Spike Jonze's film lands in theaters October 16 and the two actors at the heart of the real-world aspect of the Maurice Sendak story provide a rare view into a page-to-screen process unlike any other.
SheKnows: I asked Spike what he thought parents would take away from Where the Wild Things Are. Catherine, as a parent, I ask you the same question.
Catherine Keener: I would love the parents to be less afraid (laughs) -- because the kids aren't. That's how I feel, that the parents are coming in worried about frights and that kind of stuff. As far as I can tell, the kids who have seen it completely love that stuff and feel completely that's where that at, you know? I think that sometimes parents are projecting this kind of how we should deal with children in another way. When, it's just a natural stage of childhood. It's just kids trying to get some control and identify with the outside world apart from a parental constraint.
SheKnows: Max, should kids not see something that's dark? Not that Where the Wild Things Are is dark.
Max Records: No, not at all. Of course they should see it. It depends on the kid and it depends on the age. I know when I was seven or eight -- I could not have seen this movie. But, my brother, he's seven, and he totally can.
Catherine Keener: I have a kid, when he was seven, he had a song that he sang all the time, the song he knew ever word of was My Body is a Cage by Arcade Fire, it's so intense. He just felt his body was a cage and he needed to get out (laughs). I remember when I was a kid that song was "I can't live with out you…"
Catherine sings a little…
SheKnows: Yes, Harry Nilsson…
Catherine Keener: Exactly! It's like, who knows what it means? I couldn't live without something or someone (laughs). I was only a kid!
SheKnows: How do you think Where the Wild Things Are speaks to adults as an audience who is keenly aware of the Sendak classic.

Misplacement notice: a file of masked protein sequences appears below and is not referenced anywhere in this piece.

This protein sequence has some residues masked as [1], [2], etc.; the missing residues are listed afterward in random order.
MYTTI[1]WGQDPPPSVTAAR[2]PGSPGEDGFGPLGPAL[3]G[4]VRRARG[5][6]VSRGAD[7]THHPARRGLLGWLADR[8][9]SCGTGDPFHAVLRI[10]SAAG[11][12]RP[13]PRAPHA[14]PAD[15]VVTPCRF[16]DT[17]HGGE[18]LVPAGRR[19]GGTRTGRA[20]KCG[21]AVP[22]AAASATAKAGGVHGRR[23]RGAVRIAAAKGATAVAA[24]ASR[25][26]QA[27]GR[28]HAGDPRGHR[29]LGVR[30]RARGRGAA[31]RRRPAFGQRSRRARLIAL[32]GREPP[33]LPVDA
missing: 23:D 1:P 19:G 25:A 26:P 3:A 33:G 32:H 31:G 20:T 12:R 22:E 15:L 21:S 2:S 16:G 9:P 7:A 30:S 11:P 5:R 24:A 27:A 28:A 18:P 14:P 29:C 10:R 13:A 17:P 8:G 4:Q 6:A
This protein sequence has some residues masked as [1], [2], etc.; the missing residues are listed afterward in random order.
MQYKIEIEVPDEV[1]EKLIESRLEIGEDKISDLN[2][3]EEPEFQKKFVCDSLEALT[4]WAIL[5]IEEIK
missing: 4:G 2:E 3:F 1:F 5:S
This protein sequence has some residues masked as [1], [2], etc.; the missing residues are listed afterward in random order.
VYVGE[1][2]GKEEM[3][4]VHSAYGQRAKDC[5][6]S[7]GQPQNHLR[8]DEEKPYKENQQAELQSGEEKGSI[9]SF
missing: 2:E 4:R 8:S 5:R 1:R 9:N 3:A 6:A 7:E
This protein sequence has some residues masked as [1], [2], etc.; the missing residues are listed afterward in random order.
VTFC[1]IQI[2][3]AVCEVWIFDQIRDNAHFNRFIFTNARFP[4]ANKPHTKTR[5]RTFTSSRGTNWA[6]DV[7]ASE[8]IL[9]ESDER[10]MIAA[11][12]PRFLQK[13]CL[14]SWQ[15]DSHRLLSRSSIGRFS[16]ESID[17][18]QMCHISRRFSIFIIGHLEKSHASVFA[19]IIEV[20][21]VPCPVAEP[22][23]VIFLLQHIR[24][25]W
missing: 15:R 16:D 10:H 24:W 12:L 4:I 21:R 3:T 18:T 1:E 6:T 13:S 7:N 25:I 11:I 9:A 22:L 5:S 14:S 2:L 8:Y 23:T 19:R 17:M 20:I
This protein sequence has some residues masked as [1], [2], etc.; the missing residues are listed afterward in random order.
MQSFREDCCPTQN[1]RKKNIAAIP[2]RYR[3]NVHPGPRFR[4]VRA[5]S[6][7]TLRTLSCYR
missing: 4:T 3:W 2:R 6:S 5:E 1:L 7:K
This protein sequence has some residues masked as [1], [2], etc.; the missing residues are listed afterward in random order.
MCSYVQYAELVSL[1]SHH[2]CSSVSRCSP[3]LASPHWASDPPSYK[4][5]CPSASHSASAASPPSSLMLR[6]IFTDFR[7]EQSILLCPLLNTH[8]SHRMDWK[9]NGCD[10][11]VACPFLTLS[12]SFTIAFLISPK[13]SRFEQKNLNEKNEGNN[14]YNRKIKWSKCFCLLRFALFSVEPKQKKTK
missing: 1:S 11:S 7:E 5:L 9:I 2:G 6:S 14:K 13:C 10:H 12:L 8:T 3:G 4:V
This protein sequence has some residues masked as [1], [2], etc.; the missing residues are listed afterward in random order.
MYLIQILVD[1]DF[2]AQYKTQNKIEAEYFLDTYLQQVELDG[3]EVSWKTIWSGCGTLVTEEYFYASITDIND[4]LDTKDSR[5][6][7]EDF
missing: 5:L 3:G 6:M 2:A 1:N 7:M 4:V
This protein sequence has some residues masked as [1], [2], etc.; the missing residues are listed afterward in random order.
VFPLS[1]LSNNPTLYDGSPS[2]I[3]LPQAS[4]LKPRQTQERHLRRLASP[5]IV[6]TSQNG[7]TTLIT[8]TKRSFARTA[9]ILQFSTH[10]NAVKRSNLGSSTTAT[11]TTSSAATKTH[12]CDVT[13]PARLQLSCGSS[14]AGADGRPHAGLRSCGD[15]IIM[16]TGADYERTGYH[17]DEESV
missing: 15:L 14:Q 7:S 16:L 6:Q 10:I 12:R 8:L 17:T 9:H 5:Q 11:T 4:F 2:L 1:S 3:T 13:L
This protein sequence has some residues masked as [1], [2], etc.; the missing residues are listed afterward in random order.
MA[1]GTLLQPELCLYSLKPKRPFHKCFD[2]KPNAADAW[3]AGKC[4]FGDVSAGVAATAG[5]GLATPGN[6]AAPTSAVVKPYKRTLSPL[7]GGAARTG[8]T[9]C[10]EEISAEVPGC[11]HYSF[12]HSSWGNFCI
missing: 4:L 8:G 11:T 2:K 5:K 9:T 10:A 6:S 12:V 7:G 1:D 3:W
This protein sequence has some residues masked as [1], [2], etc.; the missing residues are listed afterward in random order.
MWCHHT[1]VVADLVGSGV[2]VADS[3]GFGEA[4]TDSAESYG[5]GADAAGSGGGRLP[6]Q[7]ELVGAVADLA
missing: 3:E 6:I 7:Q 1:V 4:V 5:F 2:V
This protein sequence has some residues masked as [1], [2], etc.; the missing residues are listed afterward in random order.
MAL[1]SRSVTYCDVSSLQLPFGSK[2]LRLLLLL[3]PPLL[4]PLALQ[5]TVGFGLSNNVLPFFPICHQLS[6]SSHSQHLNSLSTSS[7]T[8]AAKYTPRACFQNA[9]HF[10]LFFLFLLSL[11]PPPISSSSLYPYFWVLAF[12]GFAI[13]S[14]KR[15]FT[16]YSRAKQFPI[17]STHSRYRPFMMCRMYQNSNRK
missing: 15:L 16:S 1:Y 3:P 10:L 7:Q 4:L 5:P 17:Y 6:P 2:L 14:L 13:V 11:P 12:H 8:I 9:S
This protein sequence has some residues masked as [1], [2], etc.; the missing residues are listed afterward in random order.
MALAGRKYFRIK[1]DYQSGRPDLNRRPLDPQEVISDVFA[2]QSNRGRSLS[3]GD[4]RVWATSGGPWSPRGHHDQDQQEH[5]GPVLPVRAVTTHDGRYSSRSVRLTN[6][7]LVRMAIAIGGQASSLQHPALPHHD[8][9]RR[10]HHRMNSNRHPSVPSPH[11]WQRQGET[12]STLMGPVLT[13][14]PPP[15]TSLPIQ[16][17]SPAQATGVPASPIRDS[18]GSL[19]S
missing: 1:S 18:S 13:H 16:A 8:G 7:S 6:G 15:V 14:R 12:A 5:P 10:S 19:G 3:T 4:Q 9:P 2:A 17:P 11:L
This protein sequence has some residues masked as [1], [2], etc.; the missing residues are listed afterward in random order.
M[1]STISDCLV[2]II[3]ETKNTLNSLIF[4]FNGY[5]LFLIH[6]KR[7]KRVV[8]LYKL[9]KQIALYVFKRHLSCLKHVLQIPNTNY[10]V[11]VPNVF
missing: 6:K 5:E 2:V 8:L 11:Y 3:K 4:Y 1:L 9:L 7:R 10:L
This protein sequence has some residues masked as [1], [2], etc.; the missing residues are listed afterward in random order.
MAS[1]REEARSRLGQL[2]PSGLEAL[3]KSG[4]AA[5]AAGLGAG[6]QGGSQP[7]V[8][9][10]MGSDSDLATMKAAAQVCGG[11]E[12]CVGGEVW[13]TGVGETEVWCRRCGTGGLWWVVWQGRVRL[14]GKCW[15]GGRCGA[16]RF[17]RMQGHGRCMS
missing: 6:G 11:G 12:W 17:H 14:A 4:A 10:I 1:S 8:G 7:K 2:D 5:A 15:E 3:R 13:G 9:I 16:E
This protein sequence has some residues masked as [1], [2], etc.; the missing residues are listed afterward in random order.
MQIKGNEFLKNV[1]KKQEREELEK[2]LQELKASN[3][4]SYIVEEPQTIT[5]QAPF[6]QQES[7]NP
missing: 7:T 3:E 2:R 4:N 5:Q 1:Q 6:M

Catherine Keener: There's more of a narrative when you're older. There's more of a way to articulate it, I think…to put it in some sort of form. But, when you're a kid, you're just all over the place. It's more real. It's wilder.
Max Records: The movie and the book is pretty much the visual way to show anger and sweetness together.
Catherine Keener: (To Max) Did you feel it was a movie about childhood?
Max Records: Yes. Kid gets pissed off. Kid runs away. Then there's a lot more pissed off and a lot happier.
SheKnows: Every scene is from Max's point of view. Was that an added pressure for you as a young actor? There's anchoring a film, and then there's the point of view. Was there a 'worst part of filming?' Was there any aspect of the Where the Wild Things Are process where it just got to you, Max?
Max Records: You don't want to know (laughs).
SheKnows: It was the scene where you get put in a Wild Thing stomach…wasn't it?
Max Records: They put some sort of gross stuff all over me!
We all laugh.
SheKnows: Catherine, you also really served as an action coach between the acting Wild Things and their live actor characters…
Catherine Keener: Spike had very specific ideas about the movie -- very specific. Our characters you had ideas in mind. Within those ideas or outside the ideas, I'm not sure, The Wild Things, came in as actors and had a lot of free reign. Those guys had this one big space and it was kind of experimental theater. There were just kind of creating these Wild Things.
SheKnows: It sounds very freeing for an actor…
Catherine Keener: There were creating these characters that Spike had very strong ideas about in terms of emotions and things like that. But, they had all of this open space to kind of move around and figure out what their body was and figure out their voices and figure out all this stuff. The whole shoot was like that. We didn't anticipate what was going to happen. We were just in the moment the whole time. Even though there were confines to it. It was an extraordinary experience.
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